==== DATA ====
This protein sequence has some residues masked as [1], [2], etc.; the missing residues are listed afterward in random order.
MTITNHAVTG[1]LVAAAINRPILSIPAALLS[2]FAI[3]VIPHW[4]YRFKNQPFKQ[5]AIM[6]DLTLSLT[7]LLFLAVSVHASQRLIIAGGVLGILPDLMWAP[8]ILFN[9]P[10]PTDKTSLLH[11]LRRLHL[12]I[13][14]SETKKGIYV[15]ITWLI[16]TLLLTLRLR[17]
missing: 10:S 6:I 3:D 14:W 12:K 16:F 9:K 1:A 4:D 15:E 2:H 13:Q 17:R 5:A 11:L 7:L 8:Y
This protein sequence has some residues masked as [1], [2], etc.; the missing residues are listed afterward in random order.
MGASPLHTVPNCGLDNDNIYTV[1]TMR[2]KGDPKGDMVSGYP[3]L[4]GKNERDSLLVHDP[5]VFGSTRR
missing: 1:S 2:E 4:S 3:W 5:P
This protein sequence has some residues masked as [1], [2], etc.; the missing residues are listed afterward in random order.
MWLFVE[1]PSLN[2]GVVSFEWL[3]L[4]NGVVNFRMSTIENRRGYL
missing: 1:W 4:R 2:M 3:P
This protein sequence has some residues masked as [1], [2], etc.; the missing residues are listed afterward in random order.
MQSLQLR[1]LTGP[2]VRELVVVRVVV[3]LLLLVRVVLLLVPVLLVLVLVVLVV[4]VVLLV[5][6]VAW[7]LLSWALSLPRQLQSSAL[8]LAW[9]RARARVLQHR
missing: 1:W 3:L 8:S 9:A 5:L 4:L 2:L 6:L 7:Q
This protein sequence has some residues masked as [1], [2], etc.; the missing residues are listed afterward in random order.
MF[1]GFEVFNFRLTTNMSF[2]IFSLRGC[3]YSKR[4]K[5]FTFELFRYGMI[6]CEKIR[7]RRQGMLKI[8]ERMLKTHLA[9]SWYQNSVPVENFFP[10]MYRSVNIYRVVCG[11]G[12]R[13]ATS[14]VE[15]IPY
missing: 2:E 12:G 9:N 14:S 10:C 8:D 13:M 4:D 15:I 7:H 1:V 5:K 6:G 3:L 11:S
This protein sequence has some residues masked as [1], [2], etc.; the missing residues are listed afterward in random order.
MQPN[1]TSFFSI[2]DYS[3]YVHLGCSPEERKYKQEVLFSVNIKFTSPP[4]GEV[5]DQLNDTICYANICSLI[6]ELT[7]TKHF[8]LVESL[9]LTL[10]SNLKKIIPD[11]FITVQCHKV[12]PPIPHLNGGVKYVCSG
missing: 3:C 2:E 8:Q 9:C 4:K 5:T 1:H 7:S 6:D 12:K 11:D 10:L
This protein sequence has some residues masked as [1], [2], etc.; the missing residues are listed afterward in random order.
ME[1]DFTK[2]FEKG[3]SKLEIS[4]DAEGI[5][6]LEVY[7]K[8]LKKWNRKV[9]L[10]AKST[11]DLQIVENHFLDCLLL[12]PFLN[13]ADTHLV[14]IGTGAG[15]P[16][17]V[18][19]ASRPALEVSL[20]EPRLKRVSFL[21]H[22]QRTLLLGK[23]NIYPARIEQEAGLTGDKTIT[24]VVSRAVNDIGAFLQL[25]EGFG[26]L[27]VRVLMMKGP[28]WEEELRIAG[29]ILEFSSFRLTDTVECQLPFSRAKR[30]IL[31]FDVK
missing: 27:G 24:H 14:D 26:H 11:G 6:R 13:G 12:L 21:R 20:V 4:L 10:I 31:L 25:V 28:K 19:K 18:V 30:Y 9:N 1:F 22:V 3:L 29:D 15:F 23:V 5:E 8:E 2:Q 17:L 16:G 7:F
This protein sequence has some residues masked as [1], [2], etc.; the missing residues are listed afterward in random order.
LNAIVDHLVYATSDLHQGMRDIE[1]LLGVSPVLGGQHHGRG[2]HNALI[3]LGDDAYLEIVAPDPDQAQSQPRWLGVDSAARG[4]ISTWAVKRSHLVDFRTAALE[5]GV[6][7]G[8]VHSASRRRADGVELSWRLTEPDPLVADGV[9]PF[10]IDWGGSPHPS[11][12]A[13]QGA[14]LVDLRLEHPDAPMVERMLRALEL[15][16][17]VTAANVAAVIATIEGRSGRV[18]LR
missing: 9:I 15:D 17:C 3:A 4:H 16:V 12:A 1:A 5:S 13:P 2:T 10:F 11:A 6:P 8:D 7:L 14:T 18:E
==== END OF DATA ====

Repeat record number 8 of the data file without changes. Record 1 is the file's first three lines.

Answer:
This protein sequence has some residues masked as [1], [2], etc.; the missing residues are listed afterward in random order.
LNAIVDHLVYATSDLHQGMRDIE[1]LLGVSPVLGGQHHGRG[2]HNALI[3]LGDDAYLEIVAPDPDQAQSQPRWLGVDSAARG[4]ISTWAVKRSHLVDFRTAALE[5]GV[6][7]G[8]VHSASRRRADGVELSWRLTEPDPLVADGV[9]PF[10]IDWGGSPHPS[11][12]A[13]QGA[14]LVDLRLEHPDAPMVERMLRALEL[15][16][17]VTAANVAAVIATIEGRSGRV[18]LR
missing: 9:I 15:D 17:C 3:A 4:H 16:V 12:A 1:A 5:S 13:P 2:T 10:F 11:A 6:P 8:D 7:L 14:T 18:E